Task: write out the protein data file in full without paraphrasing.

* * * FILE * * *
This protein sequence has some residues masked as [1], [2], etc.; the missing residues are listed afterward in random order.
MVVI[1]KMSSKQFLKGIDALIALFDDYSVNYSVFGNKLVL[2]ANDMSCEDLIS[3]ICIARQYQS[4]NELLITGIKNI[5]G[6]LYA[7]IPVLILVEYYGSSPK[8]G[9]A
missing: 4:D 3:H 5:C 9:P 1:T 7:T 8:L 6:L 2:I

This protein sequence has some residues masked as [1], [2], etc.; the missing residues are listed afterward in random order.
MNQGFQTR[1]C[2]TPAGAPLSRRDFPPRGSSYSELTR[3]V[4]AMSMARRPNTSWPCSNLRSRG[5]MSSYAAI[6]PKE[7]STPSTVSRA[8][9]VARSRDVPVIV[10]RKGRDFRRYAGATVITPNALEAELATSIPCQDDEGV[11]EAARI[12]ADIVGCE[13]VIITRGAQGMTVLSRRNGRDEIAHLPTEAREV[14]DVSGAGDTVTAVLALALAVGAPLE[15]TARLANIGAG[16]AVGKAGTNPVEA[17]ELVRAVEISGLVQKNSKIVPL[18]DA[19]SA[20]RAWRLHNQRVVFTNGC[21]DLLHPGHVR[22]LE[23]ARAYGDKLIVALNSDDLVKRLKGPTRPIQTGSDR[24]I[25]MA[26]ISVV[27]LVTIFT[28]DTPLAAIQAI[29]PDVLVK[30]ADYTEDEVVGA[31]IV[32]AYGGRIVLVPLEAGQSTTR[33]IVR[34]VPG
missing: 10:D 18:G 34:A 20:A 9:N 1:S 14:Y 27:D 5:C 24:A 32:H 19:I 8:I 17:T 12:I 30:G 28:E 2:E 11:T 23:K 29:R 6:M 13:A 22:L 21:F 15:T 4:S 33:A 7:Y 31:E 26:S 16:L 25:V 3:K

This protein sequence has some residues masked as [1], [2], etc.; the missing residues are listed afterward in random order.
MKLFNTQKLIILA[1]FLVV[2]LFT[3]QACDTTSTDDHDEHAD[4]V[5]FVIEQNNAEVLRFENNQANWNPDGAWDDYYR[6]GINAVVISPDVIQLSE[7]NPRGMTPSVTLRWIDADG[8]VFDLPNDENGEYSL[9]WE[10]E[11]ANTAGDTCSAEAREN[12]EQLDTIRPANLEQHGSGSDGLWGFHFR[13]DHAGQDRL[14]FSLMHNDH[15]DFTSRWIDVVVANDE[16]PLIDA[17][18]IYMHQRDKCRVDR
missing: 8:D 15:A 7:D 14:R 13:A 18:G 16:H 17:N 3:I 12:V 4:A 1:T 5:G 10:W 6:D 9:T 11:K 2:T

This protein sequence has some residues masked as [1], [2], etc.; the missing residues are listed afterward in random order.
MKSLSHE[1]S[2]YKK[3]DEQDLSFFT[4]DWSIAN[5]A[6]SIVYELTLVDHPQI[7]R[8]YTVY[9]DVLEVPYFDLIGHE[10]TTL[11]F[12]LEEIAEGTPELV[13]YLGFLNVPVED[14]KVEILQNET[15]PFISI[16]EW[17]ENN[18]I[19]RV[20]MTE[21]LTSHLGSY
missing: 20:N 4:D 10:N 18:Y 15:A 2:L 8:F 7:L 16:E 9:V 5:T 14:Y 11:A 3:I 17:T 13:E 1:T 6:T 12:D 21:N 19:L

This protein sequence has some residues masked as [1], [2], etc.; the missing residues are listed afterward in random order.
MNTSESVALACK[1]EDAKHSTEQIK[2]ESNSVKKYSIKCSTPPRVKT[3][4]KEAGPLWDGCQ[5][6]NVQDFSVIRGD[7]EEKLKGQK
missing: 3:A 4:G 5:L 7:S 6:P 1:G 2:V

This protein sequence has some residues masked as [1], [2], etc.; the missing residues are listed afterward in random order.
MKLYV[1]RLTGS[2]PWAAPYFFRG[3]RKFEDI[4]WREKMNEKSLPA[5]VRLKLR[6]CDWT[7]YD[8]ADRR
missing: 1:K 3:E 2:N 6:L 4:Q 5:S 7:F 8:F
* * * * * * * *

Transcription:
This protein sequence has some residues masked as [1], [2], etc.; the missing residues are listed afterward in random order.
MVVI[1]KMSSKQFLKGIDALIALFDDYSVNYSVFGNKLVL[2]ANDMSCEDLIS[3]ICIARQYQS[4]NELLITGIKNI[5]G[6]LYA[7]IPVLILVEYYGSSPK[8]G[9]A
missing: 4:D 3:H 5:C 9:P 1:T 7:T 8:L 6:L 2:I

This protein sequence has some residues masked as [1], [2], etc.; the missing residues are listed afterward in random order.
MNQGFQTR[1]C[2]TPAGAPLSRRDFPPRGSSYSELTR[3]V[4]AMSMARRPNTSWPCSNLRSRG[5]MSSYAAI[6]PKE[7]STPSTVSRA[8][9]VARSRDVPVIV[10]RKGRDFRRYAGATVITPNALEAELATSIPCQDDEGV[11]EAARI[12]ADIVGCE[13]VIITRGAQGMTVLSRRNGRDEIAHLPTEAREV[14]DVSGAGDTVTAVLALALAVGAPLE[15]TARLANIGAG[16]AVGKAGTNPVEA[17]ELVRAVEISGLVQKNSKIVPL[18]DA[19]SA[20]RAWRLHNQRVVFTNGC[21]DLLHPGHVR[22]LE[23]ARAYGDKLIVALNSDDLVKRLKGPTRPIQTGSDR[24]I[25]MA[26]ISVV[27]LVTIFT[28]DTPLAAIQAI[29]PDVLVK[30]ADYTEDEVVGA[31]IV[32]AYGGRIVLVPLEAGQSTTR[33]IVR[34]VPG
missing: 10:D 18:G 34:A 20:A 9:N 1:S 14:Y 27:D 5:C 24:A 32:H 19:I 8:I 17:T 12:I 30:G 28:E 2:E 11:T 23:K 29:R 6:M 13:A 22:L 21:F 15:T 4:S 33:A 7:Y 31:E 26:S 16:L 25:V 3:K

This protein sequence has some residues masked as [1], [2], etc.; the missing residues are listed afterward in random order.
MKLFNTQKLIILA[1]FLVV[2]LFT[3]QACDTTSTDDHDEHAD[4]V[5]FVIEQNNAEVLRFENNQANWNPDGAWDDYYR[6]GINAVVISPDVIQLSE[7]NPRGMTPSVTLRWIDADG[8]VFDLPNDENGEYSL[9]WE[10]E[11]ANTAGDTCSAEAREN[12]EQLDTIRPANLEQHGSGSDGLWGFHFR[13]DHAGQDRL[14]FSLMHNDH[15]DFTSRWIDVVVANDE[16]PLIDA[17][18]IYMHQRDKCRVDR
missing: 8:D 15:A 7:D 14:R 13:A 18:G 16:H 17:N 3:I 12:V 4:A 1:T 5:G 10:W 6:D 9:T 11:K 2:T

This protein sequence has some residues masked as [1], [2], etc.; the missing residues are listed afterward in random order.
MKSLSHE[1]S[2]YKK[3]DEQDLSFFT[4]DWSIAN[5]A[6]SIVYELTLVDHPQI[7]R[8]YTVY[9]DVLEVPYFDLIGHE[10]TTL[11]F[12]LEEIAEGTPELV[13]YLGFLNVPVED[14]KVEILQNET[15]PFISI[16]EW[17]ENN[18]I[19]RV[20]MTE[21]LTSHLGSY
missing: 20:N 4:D 10:N 18:Y 15:A 2:L 8:F 7:L 16:E 9:V 5:T 14:Y 11:A 3:I 17:T 13:E 1:T 6:T 12:D 21:N 19:L

This protein sequence has some residues masked as [1], [2], etc.; the missing residues are listed afterward in random order.
MNTSESVALACK[1]EDAKHSTEQIK[2]ESNSVKKYSIKCSTPPRVKT[3][4]KEAGPLWDGCQ[5][6]NVQDFSVIRGD[7]EEKLKGQK
missing: 3:A 4:G 5:L 7:S 6:P 1:G 2:V

This protein sequence has some residues masked as [1], [2], etc.; the missing residues are listed afterward in random order.
MKLYV[1]RLTGS[2]PWAAPYFFRG[3]RKFEDI[4]WREKMNEKSLPA[5]VRLKLR[6]CDWT[7]YD[8]ADRR
missing: 1:K 3:E 2:N 6:L 4:Q 5:S 7:F 8:F